Monday, November 21, 2016

Pokemon Pulse:Observations in the Launch Distance of Pokemon

This was done by Team My Little Python members Chris and Ashlyn, with some help from me. Don't expect it to be nearly as good as my original content.




Pokemon Pulse:Observations in the Launch Distances of Pokemon
Ashlyn K. Bilderback|Allison J. Metler|Christopher B. McSwain

Procedure

In this study, we launched Pokemon and figured out their distance. We set to figure out which Pokemon flew the farthest when launched from a miniature catapult. We launched 11 small Pokemon toys and measured the distance of each one with a tape measure.

Results

Spearow|230 in.
Surskit|242 in.
Spinarak|7’8”
Shieldon|7’6”
Shinx|11’7”
Zebstrika|4’8”
Dialga|4’5”
Porygon|8’
Elekid|10’1”
Torchic|11’1’
Magnemite|9’5”

Conclusion

We noticed that Pokemon with a generally round body shape, such as Elekid, Torchic, and Surskit, traveled the longest distances wheras larger, more linear Pokemon such as Zebstrika and Dialga traveled the least distance.



Pokemon and its associated characters, trademarks, and logos are copyright Nintendo and Game Freak 1996-present.

Tuesday, November 1, 2016

My views on PETA ***HIGHLY OPINIONATED***

Lately I've been checking out who's following My Little Python and I've realized that we're getting a lot of different people with different views, many of whom are involved with PETA in some way. So, I've been checking out places like PETA's website and social media pages to formulate these views. But, first there are some rules. I understand that these views may contradict yours and that's okay! But, for commenting:

  • No pictures. A lot of the people who view this blog are from My Little Python and I don't think they want to see depressing animal pictures.
  • Treat others as you want to be treated.
  • Don't post anything you wouldn't want a hypothetical little sister to see. As in, no profanity and be kind.
All right. Let's talk about one of the things that PETA has shown that they want. This is for the entire population of Earth to go vegan. This is a pretty good goal, okay? And it's a great thing to work for! But, even if PETA were to replace the land occupied by slaughterhouses and animal farms with purely plant farms, we'd still need a lot more farms because by nature, the plant life cycle is slower than that of an animal at a slaughterhouse. And some of those farms would have to be on animals' habitat so animals would die and it would still be at the hands of humans. Now, in the long run, it would mean fewer animals would be killed. But animals would die in the process. Also, if these farms use pesticides, not only would insects die, but so would amphibians and other animals. All right? Also, for people: There are many people who couldn't go vegan. And I'm not talking "but bacon tastes so good" can't go vegan. I'm talking people who can't afford vegetables or whose area is in a drought so they can't grow vegetables. These people literally need to kill animals to survive. Now, I hope that PETA will only do the "entire population going vegan" thing for people in fairly wealthy countries who can afford to go vegan. But, we'll have to see.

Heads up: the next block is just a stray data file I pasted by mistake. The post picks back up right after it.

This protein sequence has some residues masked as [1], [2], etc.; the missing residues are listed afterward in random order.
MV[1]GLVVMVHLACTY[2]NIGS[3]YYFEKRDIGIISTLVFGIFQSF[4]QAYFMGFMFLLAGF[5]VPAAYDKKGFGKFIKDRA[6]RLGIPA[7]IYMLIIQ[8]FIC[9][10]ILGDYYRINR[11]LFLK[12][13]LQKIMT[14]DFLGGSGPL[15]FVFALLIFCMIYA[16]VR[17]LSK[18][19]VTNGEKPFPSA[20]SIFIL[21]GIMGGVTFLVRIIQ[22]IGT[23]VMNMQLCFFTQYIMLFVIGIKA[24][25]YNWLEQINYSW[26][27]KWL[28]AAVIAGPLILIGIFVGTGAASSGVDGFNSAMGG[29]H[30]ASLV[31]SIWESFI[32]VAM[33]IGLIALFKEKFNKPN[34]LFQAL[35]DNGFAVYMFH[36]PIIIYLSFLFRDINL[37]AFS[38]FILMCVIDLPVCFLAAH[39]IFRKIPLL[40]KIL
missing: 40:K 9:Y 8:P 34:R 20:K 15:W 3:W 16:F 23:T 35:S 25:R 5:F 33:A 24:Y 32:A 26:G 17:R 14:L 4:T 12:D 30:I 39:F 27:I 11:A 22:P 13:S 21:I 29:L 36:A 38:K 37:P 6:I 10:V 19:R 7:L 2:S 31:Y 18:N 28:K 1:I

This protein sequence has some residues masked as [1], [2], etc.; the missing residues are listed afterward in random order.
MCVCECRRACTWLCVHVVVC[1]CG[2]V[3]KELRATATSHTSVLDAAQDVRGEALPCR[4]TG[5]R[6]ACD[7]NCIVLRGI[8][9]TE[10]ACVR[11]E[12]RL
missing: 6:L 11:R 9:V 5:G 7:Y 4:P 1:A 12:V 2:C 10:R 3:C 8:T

Another thing that PETA has shown they want is for all captive animals to be freed. Now, not only would this be a sad day for all pet owners everywhere, but also, I can probably, without thinking that much, name at least 3 species that have been saved from extinction by captive breeding. Also, in many cases, their premise is acting on a logical fallacy. After showing the example of one roadside zoo or unauthorized aquarium, they seem to be assuming that all zoos and aquariums are like it and that's just plain not true. Also, if they're dealing with endangered species, any zoo where animals are being treated badly is actually illegal and shouldn't be running to begin with. But any good, authorized zoo has fairly natural diets for animals and naturalistic habitats where the animal can hide and exhibit other natural behaviors. Also, a lot of zoos have outside enclosures for animals like big cats and tortoises where they can get sunlight and natural food. Also, the animals probably don't want to be freed. They're pretty happy where they are, if they have good habitats and easy access to food. I'm going to cite my pet cat, Mamba. Mamba sometimes tries to go outside, but we always catch her and bring her back in. But I expect that if Mamba were to go outside and we couldn't catch her, within a couple of hours she'd be clawing and yowling at the door. Why? Because as an indoor cat, food appears. And she likes food. Also, an animal that has never been in the wild probably can't survive in the wild! And in many cases, a well-cared-for animal in a zoo will live longer than it will in the wild. Now, let's say it were you. So, you probably have easy access to food and water and a roof over your head. You have a pretty good life. (If you're not in this situation, I admire you and hope things look up for you soon.) Now, let's say a bunch of people you don't know go to your house, take you out, and destroy it. Then, they put you in the wilderness, miles away from any human habitation. How long do you think you could survive? Probably not that long! All right? Also, PETA has stated that they want a generation that doesn't do anything with animals other than leaving them in the wild. They want a generation that loves all animals. But for many children in urban areas, an encounter with a pet or an animal at a zoo or aquarium is their first experience with animals, that spark that gets them to loving more animals. And how are we supposed to get a generation that loves all animals when this generation never sees them?